In the two years since the November 2009 currency reform, North Korea has experienced high and sustained inflation. One implication is the ever-widening gap between the official and black market exchange rates, and understandable reluctance of foreign exchange earners to convert their revenues into North Korean won at the official rate. Prior to the death of Kim Jong-il, the Daily NK published a somewhat confusing piece that claimed that the ChosunTrade Bank was offering the carrot of better-than-official rates to obtain foreign currency deposits, while the regime was also brandishing the stick of special inspections of units suspected of hoarding foreign exchange. One response by enterprise managers has been to stash foreign exchange earnings into local trade banks where bank officials are bribed to disguise the magnitude of the deposits and to maintain access to foreign exchange loans. The reputed consensus among market participants was that deposits in banks controlled by the central government were subject to seizure in the run-up to the Kim Il-sung centenary.
Uncertainty following the death of Kim Jong-il seems to have intensified these contradictions. IFES reports that “the DPRK government is forcing businesses and trading companies to deposit all foreign currency earned in the trade bank. However, most companies prefer to hold on to their foreign reserves to avoid complex deposit and withdrawal processes.” In other words, they don’t trust the banks so they are stuffing the dollars and yuan into their mattresses. IFES continues, “They also seem to be using private money brokers to exchange money.” Translation: for what its worth, the North Korean banking system is being drained of deposits. “Recognizing this, North Korean authorities have been cracking down on such illegal “private money exchangers” every year.” And with whom are these capitalist parasites affiliated? If you answered “the security services” you may have a future in business.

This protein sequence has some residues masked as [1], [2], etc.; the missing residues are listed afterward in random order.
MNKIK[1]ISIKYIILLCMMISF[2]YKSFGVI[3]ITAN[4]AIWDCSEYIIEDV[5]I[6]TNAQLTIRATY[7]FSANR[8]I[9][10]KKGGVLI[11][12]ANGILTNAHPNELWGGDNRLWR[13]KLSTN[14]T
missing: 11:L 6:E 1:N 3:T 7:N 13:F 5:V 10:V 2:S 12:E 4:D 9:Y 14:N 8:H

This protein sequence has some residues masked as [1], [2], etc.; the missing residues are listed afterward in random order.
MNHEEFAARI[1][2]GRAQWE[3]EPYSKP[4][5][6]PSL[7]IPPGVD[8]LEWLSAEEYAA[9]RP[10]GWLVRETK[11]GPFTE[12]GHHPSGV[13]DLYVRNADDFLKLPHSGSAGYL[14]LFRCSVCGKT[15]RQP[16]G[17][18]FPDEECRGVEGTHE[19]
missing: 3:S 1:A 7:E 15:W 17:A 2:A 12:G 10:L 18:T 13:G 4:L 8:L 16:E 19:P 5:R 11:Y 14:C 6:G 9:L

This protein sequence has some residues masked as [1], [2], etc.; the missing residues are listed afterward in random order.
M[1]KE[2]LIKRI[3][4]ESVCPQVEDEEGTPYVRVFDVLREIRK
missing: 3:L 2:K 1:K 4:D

Not to worry, according to Yonhap, help is on the way. The South Korean news agency reports that North Korea plans to issue gold and silver coins in honor of Kim Jong-il. Yonhap quotes North Korea's KCNA to the effect that the commemorative coins are to celebrate Dear Leader’s “immortal achievements" of making North Korea an invincible military power with nuclear weapons that no enemy can dare touch under his "songun" or military-first leadership, and to keep such feats "shining through generations.” According to the KCNA, the gold coins are to be minted 35 millimeters in diameter, 2mm thick, while silver ones will be 40mm in diameter and 3mm thick. No information on fineness was reported.
Setting aside the fact that such coins may never be minted, it is amusing to contemplate the possibility that such coins could circulate in North Korea. Presumably their value would be established by their gold weight at international prices and as such would act both as a hedge against inflation as well as an indicator of its virulence. As a North Korean, one would not have to possess the portfolio preferences of Ron Paul to see the attraction of acquiring some of the coins.
As for the rest of us, South Africa’s Krugerrands were famously subject to international boycotts during the apartheid era, and given existing UN sanctions on North Korea, it may be a while before any “Golden Kims” reach our shores.